Related Books

Mater ter Admirabilis, Ingolstadt, Upper Bavaria, Germany

Commemorated on April 6
Mater ter Admirabilis, Ingolstadt, Upper Bavaria, Germany On April 6, 1604, at the Jesuit College of the Catholic University in Ingolstadt, the men's devotional society Colloquium Marianum was chanting the Litany of Loreto in the chapel, before a copy (left) of the ancient icon Salus Populi Romani (Health of the Roman People). The group's founder, Father Jakob Rem, rapt in prayer, saw a vision of the Mother of God, who indicated that her favorite title from the Litany was Mater Admirabilis, Mother Most Admirable. As the cantor sung that invocation, the vision disappeared, and Father Rem asked him to repeat it twice more. When the reason for the odd repetition became known, the Colloquium began repeating that title three times whenever they sang the Litany and calling the Ingolstadt icon Mater ter Admirabilis, Mother Thrice Admirable. The Colloquium spread the devotion in Germany, but the group died out after Pope Clement XIV suppressed the Jesuits in 1773. Then in the 1900s, the Schoenstatt Movement, founded in Germany, spread devotion to Mary under this title throughout the world. In 1964, Schoenstatt Sisters in Switzerland bought a painting of Our Lady, Refuge of Sinners painted by Luigi Crosio of Turin in 1898. Renamed Mother Thrice Admirable, the image has become a widespread symbol of Schoenstatt spirituality.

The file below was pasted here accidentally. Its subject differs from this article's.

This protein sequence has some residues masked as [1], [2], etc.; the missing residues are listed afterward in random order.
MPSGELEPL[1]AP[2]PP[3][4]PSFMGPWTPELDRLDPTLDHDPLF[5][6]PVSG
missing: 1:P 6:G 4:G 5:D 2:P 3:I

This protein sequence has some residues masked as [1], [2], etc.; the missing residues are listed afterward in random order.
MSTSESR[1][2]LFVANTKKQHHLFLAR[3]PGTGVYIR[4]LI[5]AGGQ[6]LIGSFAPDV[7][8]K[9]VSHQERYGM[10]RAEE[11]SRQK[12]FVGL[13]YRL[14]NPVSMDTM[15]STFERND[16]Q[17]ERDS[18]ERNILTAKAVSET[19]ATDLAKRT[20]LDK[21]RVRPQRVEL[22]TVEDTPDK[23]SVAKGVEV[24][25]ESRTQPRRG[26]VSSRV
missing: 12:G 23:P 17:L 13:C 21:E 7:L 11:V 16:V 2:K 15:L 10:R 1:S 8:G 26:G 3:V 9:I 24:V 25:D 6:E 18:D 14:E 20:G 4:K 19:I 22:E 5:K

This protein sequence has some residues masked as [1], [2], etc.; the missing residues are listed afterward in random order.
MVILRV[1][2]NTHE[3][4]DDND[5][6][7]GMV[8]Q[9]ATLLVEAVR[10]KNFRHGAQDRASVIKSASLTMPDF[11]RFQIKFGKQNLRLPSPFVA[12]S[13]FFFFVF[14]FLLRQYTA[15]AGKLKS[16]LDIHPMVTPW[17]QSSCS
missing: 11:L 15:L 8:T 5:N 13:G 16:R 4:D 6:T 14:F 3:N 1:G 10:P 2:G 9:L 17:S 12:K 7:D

Ingolstadt Madonna, Dreimal Wunderbare Mutter (source: "SMR-140 Shrines of Mater Admirabilis," Salve Maria Regina,




Additional information